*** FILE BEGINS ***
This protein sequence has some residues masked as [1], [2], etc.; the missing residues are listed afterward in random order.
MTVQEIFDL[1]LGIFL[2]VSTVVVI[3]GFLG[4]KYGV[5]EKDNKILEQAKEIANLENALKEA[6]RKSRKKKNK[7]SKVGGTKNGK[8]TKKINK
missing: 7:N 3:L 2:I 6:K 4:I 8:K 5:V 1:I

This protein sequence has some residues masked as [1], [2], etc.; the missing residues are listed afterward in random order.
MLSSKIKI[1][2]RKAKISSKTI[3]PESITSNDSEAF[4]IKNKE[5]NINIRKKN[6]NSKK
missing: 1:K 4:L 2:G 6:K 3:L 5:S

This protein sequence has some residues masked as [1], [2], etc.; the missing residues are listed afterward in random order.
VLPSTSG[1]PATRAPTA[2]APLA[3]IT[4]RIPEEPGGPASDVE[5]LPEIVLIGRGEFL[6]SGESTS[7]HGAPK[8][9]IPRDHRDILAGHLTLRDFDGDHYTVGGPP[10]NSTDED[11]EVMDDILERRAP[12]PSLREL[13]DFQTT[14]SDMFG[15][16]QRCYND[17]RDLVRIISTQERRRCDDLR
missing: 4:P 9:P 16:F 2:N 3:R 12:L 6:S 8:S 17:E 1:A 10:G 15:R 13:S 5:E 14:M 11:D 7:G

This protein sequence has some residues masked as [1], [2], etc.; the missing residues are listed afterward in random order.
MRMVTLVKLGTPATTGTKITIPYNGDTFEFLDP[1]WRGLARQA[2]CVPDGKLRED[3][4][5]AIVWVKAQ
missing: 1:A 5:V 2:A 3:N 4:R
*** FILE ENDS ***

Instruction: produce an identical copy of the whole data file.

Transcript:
This protein sequence has some residues masked as [1], [2], etc.; the missing residues are listed afterward in random order.
MTVQEIFDL[1]LGIFL[2]VSTVVVI[3]GFLG[4]KYGV[5]EKDNKILEQAKEIANLENALKEA[6]RKSRKKKNK[7]SKVGGTKNGK[8]TKKINK
missing: 7:N 3:L 2:I 6:K 4:I 8:K 5:V 1:I

This protein sequence has some residues masked as [1], [2], etc.; the missing residues are listed afterward in random order.
MLSSKIKI[1][2]RKAKISSKTI[3]PESITSNDSEAF[4]IKNKE[5]NINIRKKN[6]NSKK
missing: 1:K 4:L 2:G 6:K 3:L 5:S

This protein sequence has some residues masked as [1], [2], etc.; the missing residues are listed afterward in random order.
VLPSTSG[1]PATRAPTA[2]APLA[3]IT[4]RIPEEPGGPASDVE[5]LPEIVLIGRGEFL[6]SGESTS[7]HGAPK[8][9]IPRDHRDILAGHLTLRDFDGDHYTVGGPP[10]NSTDED[11]EVMDDILERRAP[12]PSLREL[13]DFQTT[14]SDMFG[15][16]QRCYND[17]RDLVRIISTQERRRCDDLR
missing: 4:P 9:P 16:F 2:N 3:R 12:L 6:S 8:S 17:E 1:A 10:G 15:R 13:S 5:E 14:M 11:D 7:G

This protein sequence has some residues masked as [1], [2], etc.; the missing residues are listed afterward in random order.
MRMVTLVKLGTPATTGTKITIPYNGDTFEFLDP[1]WRGLARQA[2]CVPDGKLRED[3][4][5]AIVWVKAQ
missing: 1:A 5:V 2:A 3:N 4:R